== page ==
So here I am a year after I was told by a doctor at Beckley Appalachian Regional Health Center I should be dead. A lot has changed in my life from May 12, 2018 to today. Things change from one year to the next for everyone but, man, these 365 days have been one heck of a journey. I’ve detailed my “medical adventures” where MedExpress almost left me for dead in my blog so that I could inform others about the state of healthcare in West Virginia as well as why it is important to listen to your body.
I spent last summer with a port in my right arm to infuse two “balls” of antibiotics daily in to my bloodstream to kill the infection streaming throughout my body. While I was recovering, I found a few groups on Facebook for individuals who had survived sepsis or those who had lost a love one to sepsis. These groups helped me understand sepsis so much better.
I returned to work full time and hit the ground running. I constantly felt like I was playing catch up after being out for weeks and then preparing for the start of a new academic year.
In my year of recovery, I had many work related responsibilities that took me out of state and forced me to focus on recovery in a way that I may have not done otherwise. When my body told me it was tired, I listened. I spent more time sitting than I would have liked, looking back it was what I had to do. In the past year, I have been to New York City (twice), San Diego, Austin, Roanoke, and DC (five times). I don’t say this to brag about being blessed with travel opportunities. I had to find a new way to travel and understand my limitations. Prior to developing sepsis, I would spend time exploring to take in the sites and culture. However, I knew I couldn’t do that any longer. Rest had to come first.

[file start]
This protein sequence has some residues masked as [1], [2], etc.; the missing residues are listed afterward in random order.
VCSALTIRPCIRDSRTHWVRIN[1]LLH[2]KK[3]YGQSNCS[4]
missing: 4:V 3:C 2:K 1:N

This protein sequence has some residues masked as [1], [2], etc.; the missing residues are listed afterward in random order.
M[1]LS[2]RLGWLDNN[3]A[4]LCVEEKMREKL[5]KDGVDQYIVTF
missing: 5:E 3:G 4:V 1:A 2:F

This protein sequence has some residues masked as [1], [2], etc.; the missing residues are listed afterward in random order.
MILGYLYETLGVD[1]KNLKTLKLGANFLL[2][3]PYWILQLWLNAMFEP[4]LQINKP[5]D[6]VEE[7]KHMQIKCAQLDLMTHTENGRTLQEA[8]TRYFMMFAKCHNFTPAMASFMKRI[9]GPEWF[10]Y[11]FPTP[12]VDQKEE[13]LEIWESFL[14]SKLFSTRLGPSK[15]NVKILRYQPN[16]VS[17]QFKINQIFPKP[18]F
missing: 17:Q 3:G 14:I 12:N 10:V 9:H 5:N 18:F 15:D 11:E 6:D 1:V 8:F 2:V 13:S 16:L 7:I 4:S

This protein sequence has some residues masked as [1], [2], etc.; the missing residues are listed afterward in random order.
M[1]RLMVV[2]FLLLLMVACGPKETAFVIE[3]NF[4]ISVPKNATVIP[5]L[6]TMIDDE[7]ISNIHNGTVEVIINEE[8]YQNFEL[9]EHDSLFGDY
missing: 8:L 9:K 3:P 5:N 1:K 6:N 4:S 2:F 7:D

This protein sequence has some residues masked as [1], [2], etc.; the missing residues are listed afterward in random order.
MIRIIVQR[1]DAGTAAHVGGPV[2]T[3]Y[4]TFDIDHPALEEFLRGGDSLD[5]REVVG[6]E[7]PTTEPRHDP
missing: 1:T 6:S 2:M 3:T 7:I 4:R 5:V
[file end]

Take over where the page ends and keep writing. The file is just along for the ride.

Little did I know that while I was paying attention to my physical health, I was ignoring my own mental health. A member of one of the sepsis groups that I joined following my hospitalization, posted information about post-sepsis syndrome. Reviewing that information gave me a better understanding of what I was going through mentally. So much of the discussion with doctors focus on the physical effects of sepsis but no one discussed the psychological effects. The image below would best describe what it was like for after surviving sepsis.
I didn’t post this to get sympathy from others but to make others aware that the healing process can take longer than you think. I have learned that I am not always the most patient person.
When dealing with mental health, it is always easy to look at someone and say, “You don’t look sick” or “It’ll just pass”. For those of us with anxiety and/or depression, it doesn’t just go away. I’ve taken the steps to better understand my own anxiety and depression. Meditation (there is an app for that), exercising, drinking more water, reading books, etc. help me gain control of my overall health. What works for me may not work for others but being supportive/understanding about mental health goes a long way.
To read about my experience fighting sepsis and MRSA, check out the links below: